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The Impact of Moral Stress Compared to Other Stressors on Employee Fatigue, Job Satisfaction, and Turnover: An Empirical Investigation

Listed author(s):
  • Kristen DeTienne


  • Bradley Agle


  • James Phillips


  • Marc-Charles Ingerson


Registered author(s):

    Moral stress is an increasingly significant concept in business ethics and the workplace environment. This study compares the impact of moral stress with other job stressors on three important employee variables—fatigue, job satisfaction, and turnover intentions—by utilizing survey data from 305 customer-contact employees of a financial institution’s call center. Statistical analysis on the interaction of moral stress and the three employee variables was performed while controlling for other types of job stress as well as demographic variables. The results reveal that even after including the control variables in the statistical models, moral stress remains a statistically significant predictor of increased employee fatigue, decreased job satisfaction, and increased turnover intentions. Implications for future research and for organizations are discussed. Copyright Springer Science+Business Media B.V. 2012

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    Article provided by Springer in its journal Journal of Business Ethics.

    Volume (Year): 110 (2012)
    Issue (Month): 3 (October)
    Pages: 377-391

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    Handle: RePEc:kap:jbuset:v:110:y:2012:i:3:p:377-391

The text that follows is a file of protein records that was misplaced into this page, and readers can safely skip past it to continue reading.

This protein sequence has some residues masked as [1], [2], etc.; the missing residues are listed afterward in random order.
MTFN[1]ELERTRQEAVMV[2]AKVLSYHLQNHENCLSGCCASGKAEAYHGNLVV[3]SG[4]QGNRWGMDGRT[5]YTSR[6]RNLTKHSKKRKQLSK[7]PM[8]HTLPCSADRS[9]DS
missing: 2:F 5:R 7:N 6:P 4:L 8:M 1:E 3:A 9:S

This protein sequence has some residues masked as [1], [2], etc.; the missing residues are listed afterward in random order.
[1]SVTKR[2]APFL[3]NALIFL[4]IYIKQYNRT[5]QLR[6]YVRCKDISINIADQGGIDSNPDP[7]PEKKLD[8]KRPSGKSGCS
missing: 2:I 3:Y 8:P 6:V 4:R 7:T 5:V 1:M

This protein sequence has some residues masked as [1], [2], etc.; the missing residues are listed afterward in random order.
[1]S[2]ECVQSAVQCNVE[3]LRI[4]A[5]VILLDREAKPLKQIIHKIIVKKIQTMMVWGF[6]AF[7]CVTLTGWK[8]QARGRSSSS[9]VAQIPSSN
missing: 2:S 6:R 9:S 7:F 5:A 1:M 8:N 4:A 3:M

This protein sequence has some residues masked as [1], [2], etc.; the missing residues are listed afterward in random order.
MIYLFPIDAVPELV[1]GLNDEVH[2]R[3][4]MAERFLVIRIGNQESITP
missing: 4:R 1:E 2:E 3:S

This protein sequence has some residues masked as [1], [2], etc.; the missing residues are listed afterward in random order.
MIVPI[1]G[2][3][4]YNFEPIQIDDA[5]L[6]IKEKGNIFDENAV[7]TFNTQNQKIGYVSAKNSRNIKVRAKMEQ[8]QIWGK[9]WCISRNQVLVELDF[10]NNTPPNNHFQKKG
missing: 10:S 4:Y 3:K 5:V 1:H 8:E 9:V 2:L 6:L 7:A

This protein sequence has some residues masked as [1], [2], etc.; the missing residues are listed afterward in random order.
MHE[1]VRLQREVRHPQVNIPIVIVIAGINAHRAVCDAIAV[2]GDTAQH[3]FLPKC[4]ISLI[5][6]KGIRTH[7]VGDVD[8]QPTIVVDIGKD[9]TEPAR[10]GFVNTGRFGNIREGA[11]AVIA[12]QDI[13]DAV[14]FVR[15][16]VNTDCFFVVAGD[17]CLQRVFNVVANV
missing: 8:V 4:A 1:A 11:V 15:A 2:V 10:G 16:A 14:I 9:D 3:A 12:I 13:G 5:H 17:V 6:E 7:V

DOI: 10.1007/s10551-011-1197-y
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    1. Boles, James S. & Babin, Barry J., 1996. "On the front lines: Stress, conflict, and the customer service provider," Journal of Business Research, Elsevier, vol. 37(1), pages 41-50, September.
    2. Kathie Pelletier & Michelle Bligh, 2008. "The Aftermath of Organizational Corruption: Employee Attributions and Emotional Reactions," Journal of Business Ethics, Springer, vol. 80(4), pages 823-844, July.
    3. Ulrich, Connie & O'Donnell, Patricia & Taylor, Carol & Farrar, Adrienne & Danis, Marion & Grady, Christine, 2007. "Ethical climate, ethics stress, and the job satisfaction of nurses and social workers in the United States," Social Science & Medicine, Elsevier, vol. 65(8), pages 1708-1719, October.
    4. David Coldwell & Jon Billsberry & Nathalie Meurs & Philip Marsh, 2008. "The Effects of Person–Organization Ethical Fit on Employee Attraction and Retention: Towards a Testable Explanatory Model," Journal of Business Ethics, Springer, vol. 78(4), pages 611-622, April.
    5. Linda Thorne, 2010. "The Association Between Ethical Conflict and Adverse Outcomes," Journal of Business Ethics, Springer, vol. 92(2), pages 269-276, March.
    6. Jay Mulki & Jorge Jaramillo & William Locander, 2008. "Effect of Ethical Climate on Turnover Intention: Linking Attitudinal- and Stress Theory," Journal of Business Ethics, Springer, vol. 78(4), pages 559-574, April.
    7. Ross, William T. & Robertson, Diana C., 2000. "Lying: The Impact of Decision Context," Business Ethics Quarterly, Cambridge University Press, vol. 10(02), pages 409-440, April.
    8. Craig VanSandt & Jon Shepard & Stephen Zappe, 2006. "An Examination of the Relationship Between Ethical Work Climate and Moral Awareness," Journal of Business Ethics, Springer, vol. 68(4), pages 409-432, November.
    9. Maureen Ambrose & Anke Arnaud & Marshall Schminke, 2008. "Individual Moral Development and Ethical Climate: The Influence of Person–Organization Fit on Job Attitudes," Journal of Business Ethics, Springer, vol. 77(3), pages 323-333, February.
    10. Hosmer, Larue Tone, 2000. "It’s Time for Empirical Research in Business Ethics," Business Ethics Quarterly, Cambridge University Press, vol. 10(01), pages 233-242, January.
    11. Johnson, Richard A. & Neelankavil, James P. & Jadhav, Arvind, 1986. "Developing the executive resource," Business Horizons, Elsevier, vol. 29(6), pages 29-33.
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